When is the last time a race was hard to predict a winner, but no restrictor plates were involved? When was the battle to the finish as close as can be, but not involving using bumpers to make the pass? When did the battle for a trophy involve a driver going for his first win of the year, against another that wanting his first win of his career?
When is the last time all three of those happened in one event?
That is exactly what Sunday’s action at Dover provided. From the drop of the green it was a battle of who would ultimately be the best car. At every point it seemed there was someone to beat, and then strategy comes in to play into who would be out front. Then a major accident that is normally reserved for a place like Daytona or Talladega blows the field open to determine a winner.
In the end, it was a battle between one veteran experiencing a drought and unfortunate circumstance against a pair of young drivers who were hungry to taste their first trophy of their careers.
Matt Kenseth, against Kyle Larson, against Chase Elliott. It was a fight that got everyone at the Monster Mile on their feet, hoping to see an epic conclusion. Those in attendance got exactly that, but got so with the ultimate respect in racing. There was no “bump-and-dump” to get the trophy, nor a rattle of the cage. It was straight up who had the most desire to make it to the line one last time before the others.
On this occasion, the veteran would taste victory, erasing all the issues he’s experienced all year long, and locking all four Joe Gibbs Racing Toyotas into the 2016 Chase.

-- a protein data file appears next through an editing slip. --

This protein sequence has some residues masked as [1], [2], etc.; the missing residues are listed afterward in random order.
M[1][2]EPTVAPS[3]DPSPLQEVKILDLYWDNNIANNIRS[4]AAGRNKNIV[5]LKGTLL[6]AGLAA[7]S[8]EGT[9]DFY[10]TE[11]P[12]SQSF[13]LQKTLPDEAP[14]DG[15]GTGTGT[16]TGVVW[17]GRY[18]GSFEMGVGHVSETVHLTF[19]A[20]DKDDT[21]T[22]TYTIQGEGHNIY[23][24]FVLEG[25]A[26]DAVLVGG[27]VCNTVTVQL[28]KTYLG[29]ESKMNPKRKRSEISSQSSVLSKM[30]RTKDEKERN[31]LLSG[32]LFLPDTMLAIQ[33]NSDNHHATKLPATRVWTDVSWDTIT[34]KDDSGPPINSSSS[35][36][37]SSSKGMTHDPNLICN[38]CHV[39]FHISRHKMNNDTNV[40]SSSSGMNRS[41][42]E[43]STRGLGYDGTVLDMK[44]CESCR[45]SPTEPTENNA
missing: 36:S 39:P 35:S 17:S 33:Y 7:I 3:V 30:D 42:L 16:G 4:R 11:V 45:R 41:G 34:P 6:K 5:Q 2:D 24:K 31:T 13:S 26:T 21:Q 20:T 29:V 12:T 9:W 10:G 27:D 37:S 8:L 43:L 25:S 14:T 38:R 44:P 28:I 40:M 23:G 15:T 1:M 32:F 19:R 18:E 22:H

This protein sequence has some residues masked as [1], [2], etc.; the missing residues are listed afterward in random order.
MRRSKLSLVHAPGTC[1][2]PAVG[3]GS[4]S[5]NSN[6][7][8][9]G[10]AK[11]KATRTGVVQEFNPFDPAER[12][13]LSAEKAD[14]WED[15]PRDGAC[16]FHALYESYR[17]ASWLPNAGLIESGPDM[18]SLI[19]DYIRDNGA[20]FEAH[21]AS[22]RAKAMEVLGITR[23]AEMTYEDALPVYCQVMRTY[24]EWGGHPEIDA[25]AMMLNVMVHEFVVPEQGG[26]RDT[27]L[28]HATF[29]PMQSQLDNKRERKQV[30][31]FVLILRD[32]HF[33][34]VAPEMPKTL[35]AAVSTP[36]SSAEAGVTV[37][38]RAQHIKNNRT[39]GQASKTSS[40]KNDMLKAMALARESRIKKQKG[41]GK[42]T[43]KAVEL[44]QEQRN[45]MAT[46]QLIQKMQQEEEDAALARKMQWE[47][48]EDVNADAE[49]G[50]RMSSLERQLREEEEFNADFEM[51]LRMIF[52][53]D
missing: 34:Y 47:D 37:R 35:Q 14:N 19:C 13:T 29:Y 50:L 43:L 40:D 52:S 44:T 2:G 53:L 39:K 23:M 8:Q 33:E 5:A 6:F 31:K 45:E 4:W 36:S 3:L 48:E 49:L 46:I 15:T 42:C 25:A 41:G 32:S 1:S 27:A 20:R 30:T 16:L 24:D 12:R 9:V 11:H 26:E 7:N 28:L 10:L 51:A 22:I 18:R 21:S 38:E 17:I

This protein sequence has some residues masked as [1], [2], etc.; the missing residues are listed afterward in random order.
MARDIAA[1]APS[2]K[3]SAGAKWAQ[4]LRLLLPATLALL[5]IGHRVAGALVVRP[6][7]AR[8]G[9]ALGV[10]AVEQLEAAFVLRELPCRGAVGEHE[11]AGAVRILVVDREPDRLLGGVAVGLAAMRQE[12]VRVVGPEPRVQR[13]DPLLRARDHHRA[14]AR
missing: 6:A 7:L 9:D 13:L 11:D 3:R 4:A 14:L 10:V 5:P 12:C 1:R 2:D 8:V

That win was not enough to get a victory on the list of writers, and many because of the big accident late in the going, cost many a strong finish. Only four of the 14-writer field managed a top-10 finish, and did so with a damaged machine. Here’s the look of the standings after the AAA 400 Drive For Autism:
Ashley McCubbin (421) Jimmie Johnson finished 25th – 2
Sal Sigala Jr. (364) Kevin Harvick finished 15th – 2
Dustin Parks (363) Kyle Busch finished 30th – 1
Ashley Hull (336) Jimmie Johnson finished 25th – 5
Patti Rodisch (336) Jimmie Johnson finished 25th – 2
Kara Martin (328) Kevin Harvick finished 15th – 1
Rob Blount (321) Kevin Harvick finished 15th – 2
Mary Jo Buchanan (299) Martin Truex Jr. finished 9th – 1
Misan Akuya (296) Carl Edwards finished 28th – 2
Klarissa Mitchell (290) Martin Truex Jr. finished 9th – 1
Rob Tiongson (280) Martin Truex Jr. finished 9th – 2
Billy Fellin (278) Jimmie Johnson finished 25th – 1
Ashley Hobbs (256) NO PICK SENT – 1
Stephen Conley (240) Martin Truex Jr. finished 9th – 0
Next Race: Each year the sport starts with Speedweeks down in Daytona. When it is the middle of May, NASCAR has another version of Speedweeks, but at a place where it can be considered the true home base of the sport. It’s the location of the Hall of Fame, where inductees get a permanent place for their contributions to the sport.
Just like Daytona, one race is just about bragging rights, the other for points. More on the bragging rights in a bit.
In two weeks, it is the biggest test of everything NASCAR is all about. It’s a race that changes so much over the course from green flag to checkered, the teams and the drivers know it is a marathon. It is the true marathon for the sport, because it is a race longer than any on the season. The green flag waves while the sun is shining down, and then sets beyond the backstretch. The lights turn on to give a view of twilight, and then comes to a conclusion at night with fireworks exploding on the horizon.
On the most sorrowful of holidays, NASCAR hosts the greatest challenge for all.
Writers, you have two weeks to decide, so have those picks locked in by Thursday, May 26, for the Coca-Cola 600.
HOWEVER, there is one race happening prior, in the NASCAR Sprint All-Star Race. While the 600 is the marathon, the All-Star Race is the sprint. So, watch your email for a very special request to have delivered by Thursday, May 19.